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Body Music (2013)

Alunageorge

... read moreDepending on the vantage point, AlunaGeorge's first album is either hotly anticipated or anticlimactic. The first singles from the BRIT-nominated London duo -- vocalist Aluna Francis and producer George Reid -- dated back two years prior to its release. The video for "You Know You Like It," their...

Review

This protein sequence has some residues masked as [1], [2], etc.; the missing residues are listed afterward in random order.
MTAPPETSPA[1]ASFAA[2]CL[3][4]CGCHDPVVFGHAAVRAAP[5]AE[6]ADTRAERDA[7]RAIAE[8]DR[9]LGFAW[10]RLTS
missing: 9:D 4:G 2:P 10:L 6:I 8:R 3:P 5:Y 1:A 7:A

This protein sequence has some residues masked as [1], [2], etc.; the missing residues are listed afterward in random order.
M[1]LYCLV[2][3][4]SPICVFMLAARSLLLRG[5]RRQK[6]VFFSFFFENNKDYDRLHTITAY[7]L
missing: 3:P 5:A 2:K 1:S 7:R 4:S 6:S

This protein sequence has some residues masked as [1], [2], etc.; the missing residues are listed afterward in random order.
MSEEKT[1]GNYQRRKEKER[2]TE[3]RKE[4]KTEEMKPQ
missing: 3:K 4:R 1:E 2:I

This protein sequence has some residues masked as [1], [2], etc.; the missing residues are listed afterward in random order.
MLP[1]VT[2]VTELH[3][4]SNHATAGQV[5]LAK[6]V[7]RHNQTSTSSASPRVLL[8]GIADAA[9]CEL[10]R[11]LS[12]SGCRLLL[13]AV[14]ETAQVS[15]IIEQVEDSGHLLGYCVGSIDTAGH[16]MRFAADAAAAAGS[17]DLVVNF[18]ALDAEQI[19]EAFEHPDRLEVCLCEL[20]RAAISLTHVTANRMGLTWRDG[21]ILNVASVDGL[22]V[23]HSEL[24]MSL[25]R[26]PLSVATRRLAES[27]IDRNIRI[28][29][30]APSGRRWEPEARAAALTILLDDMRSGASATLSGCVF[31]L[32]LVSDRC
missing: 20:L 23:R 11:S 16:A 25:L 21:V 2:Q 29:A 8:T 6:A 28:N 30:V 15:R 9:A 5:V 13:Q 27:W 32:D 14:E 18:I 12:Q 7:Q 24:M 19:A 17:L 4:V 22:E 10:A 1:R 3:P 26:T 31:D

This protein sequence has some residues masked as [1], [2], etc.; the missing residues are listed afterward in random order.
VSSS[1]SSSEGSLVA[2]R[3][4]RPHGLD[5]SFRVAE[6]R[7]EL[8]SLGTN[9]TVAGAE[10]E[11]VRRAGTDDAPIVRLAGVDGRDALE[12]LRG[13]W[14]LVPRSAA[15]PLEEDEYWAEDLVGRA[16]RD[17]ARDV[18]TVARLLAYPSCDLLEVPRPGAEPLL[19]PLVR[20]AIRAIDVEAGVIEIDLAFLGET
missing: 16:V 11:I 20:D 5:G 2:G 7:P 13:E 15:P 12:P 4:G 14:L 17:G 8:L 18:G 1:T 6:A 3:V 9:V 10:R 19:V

Depending on the vantage point, AlunaGeorge's first album is either hotly anticipated or anticlimactic. The first singles from the BRIT-nominated London duo -- vocalist Aluna Francis and producer George Reid -- dated back two years prior to its release. The video for "You Know You Like It," their first song of note, was uploaded in August 2011, and it was followed by "Your Drums, Your Love" (October 2012) and "Attracting Flies" (March 2013). Those three A-sides, along with one of the B-sides, account for more than half of Body Music's high points. Alternately attitudinal and heart-rending electronic pop with some allegiance to contemporary R&B, they're sharp and spry, with George's moderately physical productions -- more about ornamentation than rhythmic force -- a good match for Francis' thin, sweet voice and lingering hooks. "You think I'm cold as ice/I'm just not easy to burn/But don't turn me into someone who'll break down and cry," from included B-side "Just a Touch," remains exemplary of Francis' lyrics, which are expressed with subtle tonal shifts that are easy to miss. Well over half of the new tracks fall into place as inconsequential album cuts, as easy to forget as "You Know You Like It" and "Your Drums, Your Love" are hard to shake. Three exceptions are the aching and feathery opener "Outlines," the gorgeously skeletal "Diver," and the smacking "Bad Idea." The last of that bunch hits almost hard enough to fulfill the promise of the album's title, and yet it's not as robust as "White Noise," their number two U.K. hit collaboration with Disclosure. Tacked at the end is a cover of "This Is How We Do It," a drastic misstep that has more in common with Raven-Symoné's version of Frankie Smith's "Double Dutch Bus" than Montell Jordan's original. (Sneaker Pimps' "6 Underground" probably would have been too obvious as a mid-'90s reference point.) Despite the part-compilation/part-extras makeup, this is one of the year's more enjoyable debuts. ~ Andy Kellman

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